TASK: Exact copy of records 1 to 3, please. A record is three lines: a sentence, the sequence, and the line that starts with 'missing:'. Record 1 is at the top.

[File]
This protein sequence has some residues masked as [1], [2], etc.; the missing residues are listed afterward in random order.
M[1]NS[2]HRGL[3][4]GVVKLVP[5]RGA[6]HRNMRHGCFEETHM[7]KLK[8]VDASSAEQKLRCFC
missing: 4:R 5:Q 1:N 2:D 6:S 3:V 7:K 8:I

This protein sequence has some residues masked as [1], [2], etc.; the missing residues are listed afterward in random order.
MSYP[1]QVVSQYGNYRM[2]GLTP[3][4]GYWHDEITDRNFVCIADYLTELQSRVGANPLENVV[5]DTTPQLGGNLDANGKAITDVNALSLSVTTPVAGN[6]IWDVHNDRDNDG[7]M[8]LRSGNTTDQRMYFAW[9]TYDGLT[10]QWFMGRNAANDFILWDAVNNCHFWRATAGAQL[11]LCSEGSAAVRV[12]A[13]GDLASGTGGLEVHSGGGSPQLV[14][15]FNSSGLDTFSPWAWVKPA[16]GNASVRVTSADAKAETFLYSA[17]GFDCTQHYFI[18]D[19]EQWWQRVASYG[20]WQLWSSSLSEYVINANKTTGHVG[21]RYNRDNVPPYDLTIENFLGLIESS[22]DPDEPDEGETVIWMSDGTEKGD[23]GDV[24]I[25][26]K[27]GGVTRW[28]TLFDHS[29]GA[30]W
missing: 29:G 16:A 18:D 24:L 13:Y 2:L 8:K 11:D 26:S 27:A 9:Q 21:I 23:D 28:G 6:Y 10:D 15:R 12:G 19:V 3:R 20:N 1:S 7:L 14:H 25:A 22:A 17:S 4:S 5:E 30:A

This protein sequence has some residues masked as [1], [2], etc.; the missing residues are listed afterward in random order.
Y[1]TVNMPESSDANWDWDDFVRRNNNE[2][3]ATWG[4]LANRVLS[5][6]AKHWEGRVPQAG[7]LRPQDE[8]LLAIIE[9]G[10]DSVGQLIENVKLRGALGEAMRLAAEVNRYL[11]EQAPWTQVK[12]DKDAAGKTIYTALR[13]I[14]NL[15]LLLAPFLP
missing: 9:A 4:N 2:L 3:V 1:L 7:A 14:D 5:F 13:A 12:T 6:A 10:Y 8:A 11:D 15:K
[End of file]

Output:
This protein sequence has some residues masked as [1], [2], etc.; the missing residues are listed afterward in random order.
M[1]NS[2]HRGL[3][4]GVVKLVP[5]RGA[6]HRNMRHGCFEETHM[7]KLK[8]VDASSAEQKLRCFC
missing: 4:R 5:Q 1:N 2:D 6:S 3:V 7:K 8:I

This protein sequence has some residues masked as [1], [2], etc.; the missing residues are listed afterward in random order.
MSYP[1]QVVSQYGNYRM[2]GLTP[3][4]GYWHDEITDRNFVCIADYLTELQSRVGANPLENVV[5]DTTPQLGGNLDANGKAITDVNALSLSVTTPVAGN[6]IWDVHNDRDNDG[7]M[8]LRSGNTTDQRMYFAW[9]TYDGLT[10]QWFMGRNAANDFILWDAVNNCHFWRATAGAQL[11]LCSEGSAAVRV[12]A[13]GDLASGTGGLEVHSGGGSPQLV[14][15]FNSSGLDTFSPWAWVKPA[16]GNASVRVTSADAKAETFLYSA[17]GFDCTQHYFI[18]D[19]EQWWQRVASYG[20]WQLWSSSLSEYVINANKTTGHVG[21]RYNRDNVPPYDLTIENFLGLIESS[22]DPDEPDEGETVIWMSDGTEKGD[23]GDV[24]I[25][26]K[27]GGVTRW[28]TLFDHS[29]GA[30]W
missing: 29:G 16:A 18:D 24:L 13:Y 2:L 8:K 11:D 26:S 27:A 9:Q 21:I 23:D 28:G 6:Y 10:D 15:R 12:G 19:V 3:R 20:N 1:S 7:L 14:H 25:A 22:A 17:S 4:S 5:E 30:A

This protein sequence has some residues masked as [1], [2], etc.; the missing residues are listed afterward in random order.
Y[1]TVNMPESSDANWDWDDFVRRNNNE[2][3]ATWG[4]LANRVLS[5][6]AKHWEGRVPQAG[7]LRPQDE[8]LLAIIE[9]G[10]DSVGQLIENVKLRGALGEAMRLAAEVNRYL[11]EQAPWTQVK[12]DKDAAGKTIYTALR[13]I[14]NL[15]LLLAPFLP
missing: 9:A 4:N 2:L 3:V 1:L 7:A 14:D 5:F 13:A 12:T 6:A 10:Y 8:A 11:D 15:K